Designed and made by Mayya Saliba / Image courtesy of Ananas Anam
Designed and made by Mayya Saliba / Image courtesy of Ananas Anam

This Gorgeous “Leather” Bag is Actually Made from Pineapples

Designed and made by Mayya Saliba / Image courtesy of Ananas Anam
Designed and made by Mayya Saliba / Image courtesy of Ananas Anam

You already know that pineapples are delicious and super rich in Vitamin C, but did you know that they could be transformed into a fabulous purse or great pair of running shoes?

It’s hardly a secret that eating a vegan diet is kinder to animals, and many experts believe that a plant-based diet can have life-changing effects on the health of an individual and even the world at large. With the number of vegans around the world on the rise, it’s not just the food industry that needs to adapt. The growing public demand for alternatives to leather and other animal products when it comes to clothing and textiles means that companies are coming up with all sorts of creative options. One London-based company, Ananas Anam, has devised a delicious solution to creating vegan materials: Pineapples.

Called Piñatex, the environmentally-friendly textile is created from the fibers of leftover pineapple leaves, which are extracted through a process known as "decortication." Since the leaves are a byproduct of the pineapple harvest, there is no need for extra water, land, fertilizers, or even pesticides to produce the material. It has a low environmental impact, can be easily mass produced and, perhaps most importantly, is affordable for consumers looking to give their wardrobes a socially-conscious makeover. As the pineapple leaves are harvested in the Philippines by local farmers, Ananas Anam’s products are also helping to create more jobs.

“The farming communities in the Philippines will benefit from the added income from the extraction of the fiber,” Jeanne Rideau, Ananas Anam’s public relations and communications manager tells mental_floss. “Moreover, the potential use of biomass, which is the byproduct of the fiber extraction, will give the farmers the opportunity of using natural fertilizers.”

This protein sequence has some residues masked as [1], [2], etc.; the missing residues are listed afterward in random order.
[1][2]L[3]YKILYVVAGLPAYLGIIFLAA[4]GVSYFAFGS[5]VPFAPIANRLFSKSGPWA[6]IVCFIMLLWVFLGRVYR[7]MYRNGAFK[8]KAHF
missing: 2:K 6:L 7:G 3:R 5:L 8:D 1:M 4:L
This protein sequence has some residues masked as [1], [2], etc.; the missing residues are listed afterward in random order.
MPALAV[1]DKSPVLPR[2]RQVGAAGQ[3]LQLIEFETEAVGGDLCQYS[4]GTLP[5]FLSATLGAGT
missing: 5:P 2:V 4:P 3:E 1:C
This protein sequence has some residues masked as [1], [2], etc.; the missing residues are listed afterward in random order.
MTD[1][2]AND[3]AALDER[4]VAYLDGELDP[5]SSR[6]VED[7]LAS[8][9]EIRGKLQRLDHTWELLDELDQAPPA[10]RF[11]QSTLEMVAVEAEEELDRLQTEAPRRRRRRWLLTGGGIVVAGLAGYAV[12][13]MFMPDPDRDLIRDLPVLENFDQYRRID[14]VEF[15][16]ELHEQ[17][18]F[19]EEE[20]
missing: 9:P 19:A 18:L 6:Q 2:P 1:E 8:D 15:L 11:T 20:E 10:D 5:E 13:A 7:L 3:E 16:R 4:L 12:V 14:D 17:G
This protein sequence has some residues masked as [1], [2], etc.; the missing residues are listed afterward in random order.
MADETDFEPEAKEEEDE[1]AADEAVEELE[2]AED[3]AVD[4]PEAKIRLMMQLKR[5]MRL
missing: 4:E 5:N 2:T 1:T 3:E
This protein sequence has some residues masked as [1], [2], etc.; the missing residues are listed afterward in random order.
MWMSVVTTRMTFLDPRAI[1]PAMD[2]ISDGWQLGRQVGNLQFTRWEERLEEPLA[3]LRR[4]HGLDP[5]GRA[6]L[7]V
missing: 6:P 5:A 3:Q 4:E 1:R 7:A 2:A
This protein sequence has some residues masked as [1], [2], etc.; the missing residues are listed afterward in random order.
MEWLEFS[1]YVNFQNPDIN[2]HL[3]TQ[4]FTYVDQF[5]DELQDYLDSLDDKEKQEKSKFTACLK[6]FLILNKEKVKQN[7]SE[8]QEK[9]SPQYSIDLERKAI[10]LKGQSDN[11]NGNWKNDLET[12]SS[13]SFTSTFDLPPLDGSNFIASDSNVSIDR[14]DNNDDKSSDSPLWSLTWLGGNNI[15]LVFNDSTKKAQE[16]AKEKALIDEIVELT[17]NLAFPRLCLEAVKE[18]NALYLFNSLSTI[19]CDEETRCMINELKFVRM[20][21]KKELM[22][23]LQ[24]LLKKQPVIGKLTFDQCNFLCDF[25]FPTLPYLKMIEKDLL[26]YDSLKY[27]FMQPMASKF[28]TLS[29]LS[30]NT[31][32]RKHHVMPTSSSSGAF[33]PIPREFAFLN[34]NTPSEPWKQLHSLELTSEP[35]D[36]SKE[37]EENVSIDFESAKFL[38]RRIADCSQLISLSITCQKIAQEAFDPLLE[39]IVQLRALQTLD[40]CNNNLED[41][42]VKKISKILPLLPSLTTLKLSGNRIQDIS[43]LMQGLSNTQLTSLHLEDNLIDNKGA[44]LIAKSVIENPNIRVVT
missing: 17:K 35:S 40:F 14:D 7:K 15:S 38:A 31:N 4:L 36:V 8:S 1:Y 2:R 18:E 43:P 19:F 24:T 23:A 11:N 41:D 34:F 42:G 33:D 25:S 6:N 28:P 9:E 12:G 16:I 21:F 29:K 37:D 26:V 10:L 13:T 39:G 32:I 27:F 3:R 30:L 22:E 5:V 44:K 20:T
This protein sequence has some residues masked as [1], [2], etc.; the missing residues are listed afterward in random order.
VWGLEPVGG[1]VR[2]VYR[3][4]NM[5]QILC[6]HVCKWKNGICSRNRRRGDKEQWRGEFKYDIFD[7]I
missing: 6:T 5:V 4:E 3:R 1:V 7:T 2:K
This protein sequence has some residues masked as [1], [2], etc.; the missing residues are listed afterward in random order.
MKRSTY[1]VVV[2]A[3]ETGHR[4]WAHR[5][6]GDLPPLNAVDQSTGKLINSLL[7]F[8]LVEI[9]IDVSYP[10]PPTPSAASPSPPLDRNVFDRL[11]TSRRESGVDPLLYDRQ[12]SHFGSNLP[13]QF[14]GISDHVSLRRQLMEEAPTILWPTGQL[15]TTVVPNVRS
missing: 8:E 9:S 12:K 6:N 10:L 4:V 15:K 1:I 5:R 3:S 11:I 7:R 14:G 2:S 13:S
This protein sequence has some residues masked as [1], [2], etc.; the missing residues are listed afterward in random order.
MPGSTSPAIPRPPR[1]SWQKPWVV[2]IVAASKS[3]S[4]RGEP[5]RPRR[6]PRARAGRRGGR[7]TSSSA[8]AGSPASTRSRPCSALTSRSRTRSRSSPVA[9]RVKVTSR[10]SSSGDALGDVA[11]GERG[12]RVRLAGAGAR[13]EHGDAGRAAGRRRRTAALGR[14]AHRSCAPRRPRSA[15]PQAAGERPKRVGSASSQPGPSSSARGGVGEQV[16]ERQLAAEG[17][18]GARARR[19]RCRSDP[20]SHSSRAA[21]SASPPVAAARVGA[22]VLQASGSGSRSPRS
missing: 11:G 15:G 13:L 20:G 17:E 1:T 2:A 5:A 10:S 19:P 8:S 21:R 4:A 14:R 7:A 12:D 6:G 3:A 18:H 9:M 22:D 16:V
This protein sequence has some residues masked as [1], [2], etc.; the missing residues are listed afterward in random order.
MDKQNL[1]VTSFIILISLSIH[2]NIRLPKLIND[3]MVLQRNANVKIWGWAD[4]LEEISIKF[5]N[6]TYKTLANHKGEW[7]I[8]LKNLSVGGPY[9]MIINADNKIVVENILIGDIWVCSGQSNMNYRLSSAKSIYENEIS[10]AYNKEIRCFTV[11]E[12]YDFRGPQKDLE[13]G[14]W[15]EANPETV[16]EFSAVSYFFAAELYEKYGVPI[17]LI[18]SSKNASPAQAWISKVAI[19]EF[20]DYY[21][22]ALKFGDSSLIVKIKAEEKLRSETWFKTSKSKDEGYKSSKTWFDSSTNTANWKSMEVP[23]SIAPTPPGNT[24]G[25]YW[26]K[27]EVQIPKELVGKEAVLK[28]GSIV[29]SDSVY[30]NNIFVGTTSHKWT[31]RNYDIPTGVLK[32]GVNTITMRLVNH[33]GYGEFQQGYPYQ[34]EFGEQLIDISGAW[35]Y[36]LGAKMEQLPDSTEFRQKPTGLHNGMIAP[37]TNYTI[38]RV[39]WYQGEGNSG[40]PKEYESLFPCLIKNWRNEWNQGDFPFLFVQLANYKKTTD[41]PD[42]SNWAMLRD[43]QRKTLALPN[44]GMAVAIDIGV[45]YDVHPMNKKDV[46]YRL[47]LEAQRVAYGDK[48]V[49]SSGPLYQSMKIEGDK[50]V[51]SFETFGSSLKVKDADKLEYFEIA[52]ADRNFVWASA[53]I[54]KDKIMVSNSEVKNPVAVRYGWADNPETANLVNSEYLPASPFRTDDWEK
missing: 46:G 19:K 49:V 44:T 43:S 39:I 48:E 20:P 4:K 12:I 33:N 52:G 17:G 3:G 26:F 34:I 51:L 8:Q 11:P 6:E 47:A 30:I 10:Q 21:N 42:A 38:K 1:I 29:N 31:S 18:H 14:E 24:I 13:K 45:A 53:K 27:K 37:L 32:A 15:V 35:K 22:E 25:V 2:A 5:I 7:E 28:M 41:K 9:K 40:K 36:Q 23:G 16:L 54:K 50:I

Image courtesy Ananas Anam

Spanish designer, researcher, and entrepreneur Dr. Carmen Hijosa is the founder and chief executive officer of Ananas Anam. Hijosa’s first company was based in Ireland, where she designed and manufactured leather products for such companies as Harrods. Her work eventually brought her to the Philippines, where she saw a traditional Filipino shirt made out of pineapple leaves.

“As a designer, my objective was to create a product that carried social and ecological responsibility throughout its life cycle, and through it, do something about how to sustain and indeed to heal planet Earth through our actions,” Hijosa says. “Piñatex represents a sustainable solution in the face of today’s social and sustainable dilemmas.”

In an interview with, Hijosa explained that to create the final Piñatex material, the pineapple leaf fibers are made into a mesh, which then goes through both "mechanical and chemical processes to make it into a very strong product" that can be used to create a variety of products, including clothing, shoes, purses, accessories, and even upholstery.

Designed and made by NAE Vegan // Image courtesy Ananas Anam